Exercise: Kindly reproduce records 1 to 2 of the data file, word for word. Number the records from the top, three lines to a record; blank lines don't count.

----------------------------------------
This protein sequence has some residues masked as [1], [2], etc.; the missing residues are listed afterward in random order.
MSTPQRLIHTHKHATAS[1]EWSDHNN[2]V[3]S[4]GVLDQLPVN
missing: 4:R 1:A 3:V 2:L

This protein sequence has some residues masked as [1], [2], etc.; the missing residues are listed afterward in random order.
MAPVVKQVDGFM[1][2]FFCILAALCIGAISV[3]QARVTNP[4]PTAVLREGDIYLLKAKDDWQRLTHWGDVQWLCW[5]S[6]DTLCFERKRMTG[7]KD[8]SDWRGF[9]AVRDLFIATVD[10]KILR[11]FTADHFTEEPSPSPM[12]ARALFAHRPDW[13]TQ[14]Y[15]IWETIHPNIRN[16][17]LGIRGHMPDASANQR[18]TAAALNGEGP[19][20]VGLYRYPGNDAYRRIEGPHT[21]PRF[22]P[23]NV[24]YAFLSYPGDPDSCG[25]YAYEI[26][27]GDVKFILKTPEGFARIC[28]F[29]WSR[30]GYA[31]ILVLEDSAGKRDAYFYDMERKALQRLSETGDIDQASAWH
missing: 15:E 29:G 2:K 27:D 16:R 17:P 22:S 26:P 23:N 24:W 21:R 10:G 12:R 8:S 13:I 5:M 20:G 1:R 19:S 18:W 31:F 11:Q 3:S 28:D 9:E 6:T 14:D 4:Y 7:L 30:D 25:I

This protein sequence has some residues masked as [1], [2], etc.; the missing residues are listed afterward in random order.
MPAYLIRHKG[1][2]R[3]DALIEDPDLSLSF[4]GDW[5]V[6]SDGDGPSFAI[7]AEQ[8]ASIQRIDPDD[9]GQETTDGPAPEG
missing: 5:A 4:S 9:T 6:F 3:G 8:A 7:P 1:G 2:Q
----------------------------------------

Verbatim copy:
This protein sequence has some residues masked as [1], [2], etc.; the missing residues are listed afterward in random order.
MSTPQRLIHTHKHATAS[1]EWSDHNN[2]V[3]S[4]GVLDQLPVN
missing: 4:R 1:A 3:V 2:L

This protein sequence has some residues masked as [1], [2], etc.; the missing residues are listed afterward in random order.
MAPVVKQVDGFM[1][2]FFCILAALCIGAISV[3]QARVTNP[4]PTAVLREGDIYLLKAKDDWQRLTHWGDVQWLCW[5]S[6]DTLCFERKRMTG[7]KD[8]SDWRGF[9]AVRDLFIATVD[10]KILR[11]FTADHFTEEPSPSPM[12]ARALFAHRPDW[13]TQ[14]Y[15]IWETIHPNIRN[16][17]LGIRGHMPDASANQR[18]TAAALNGEGP[19][20]VGLYRYPGNDAYRRIEGPHT[21]PRF[22]P[23]NV[24]YAFLSYPGDPDSCG[25]YAYEI[26][27]GDVKFILKTPEGFARIC[28]F[29]WSR[30]GYA[31]ILVLEDSAGKRDAYFYDMERKALQRLSETGDIDQASAWH
missing: 15:E 29:G 2:K 27:D 16:R 17:P 22:S 26:P 23:N 24:W 21:R 10:G 12:R 8:S 13:I 5:M 20:G 1:R 19:S 18:W 31:F 11:Q 3:S 28:D 9:E 6:T 14:D 4:Y 7:L 30:D 25:I